Incidents and accidents[edit]

On 6 March 2009, 2 Indian Air Force test pilots, Wing Commander Praveen Kotekoppa and Wing Commander Dipesh Shah along with a Flight Test Engineer Squadron Leader Ilayaraja, were killed when the second prototype Saras aircraft crashed and caught fire in an open field near Bidadi, about 30 km from Bangalore.[12] A court of inquiry found that wrong engine relight drills given to the pilots contributed to the crash,[13] concluding that an "Incorrect relight procedure devised by the designer and adopted by the crew at insufficient height leading to rapid loss of altitude and abnormal behaviour of aircraft resulted into accident."[14][15]


Data from NAL[16], Jane's All the World's Aircraft: Development & Production 2016–2017[17]

General characteristics

  • Crew: 3 (Pilot, Co-Pilot, Flight Engineer)
  • Capacity: 14 passengers / 1,232 kg (2,716 lb)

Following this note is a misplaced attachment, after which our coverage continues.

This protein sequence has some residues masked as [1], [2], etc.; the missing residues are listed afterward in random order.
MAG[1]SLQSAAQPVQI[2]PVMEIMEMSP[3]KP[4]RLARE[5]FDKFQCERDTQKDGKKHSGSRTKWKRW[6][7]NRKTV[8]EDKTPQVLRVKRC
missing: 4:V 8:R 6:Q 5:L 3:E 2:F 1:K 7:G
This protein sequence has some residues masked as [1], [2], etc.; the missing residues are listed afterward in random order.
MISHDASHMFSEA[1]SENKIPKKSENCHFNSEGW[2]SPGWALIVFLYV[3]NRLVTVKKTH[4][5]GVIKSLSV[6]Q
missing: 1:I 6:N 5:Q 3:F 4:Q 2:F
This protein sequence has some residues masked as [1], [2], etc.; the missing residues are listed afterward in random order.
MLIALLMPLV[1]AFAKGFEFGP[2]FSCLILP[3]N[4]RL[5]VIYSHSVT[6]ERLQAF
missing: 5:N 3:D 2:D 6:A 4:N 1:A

• Length: 15.02 m (49 ft 3 in)
  • Wingspan: 14.7 m (48 ft 3 in)
  • Height: 5.2 m (17 ft 1 in)
  • Wing area: 25.7 m2 (277 sq ft)
  • Airfoil: NASA GA(W)-2 mod.[18]
  • Empty weight: 4,116 kg (9,074 lb)
  • Max takeoff weight: 7,100 kg (15,653 lb)
  • Powerplant: 2 × Pratt & Whitney Canada PT6A-67A turboprop engines, 895 kW (1,200 hp) each
  • Propellers: 5-bladed MT-Propeller, 2.65 m (8 ft 8 in) diameter constant speed pusher propellers


  • Maximum speed: 550 km/h (340 mph, 300 kn) at FL250
  • Cruise speed: 520 km/h (320 mph, 280 kn)
  • Stall speed: 145 km/h (90 mph, 78 kn) flaps down, power off at sea level
  • Never exceed speed: 688 km/h (428 mph, 371 kn)
  • Range: 1,275 km (792 mi, 688 nmi) with 45 min reserves and 8 passengers
590 km (367 mi; 319 nmi) with 14 passengers
  • Ferry range: 1,627 km (1,011 mi, 879 nmi) with 45 min reserves
  • Service ceiling: 9,100 m (29,900 ft) maximum certified altitude
  • Rate of climb: 10.17 m/s (2,002 ft/min)
  • Wing loading: 237.4 kg/m2 (48.6 lb/sq ft)
  • Takeoff distance: 670 m (2,198 ft)
  • Landing distance: 900 m (2,953 ft)

Integrated digital avionics system using ARINC 429 data bus interfaces

See also[edit]

Related development

Aircraft of comparable role, configuration and era

Related lists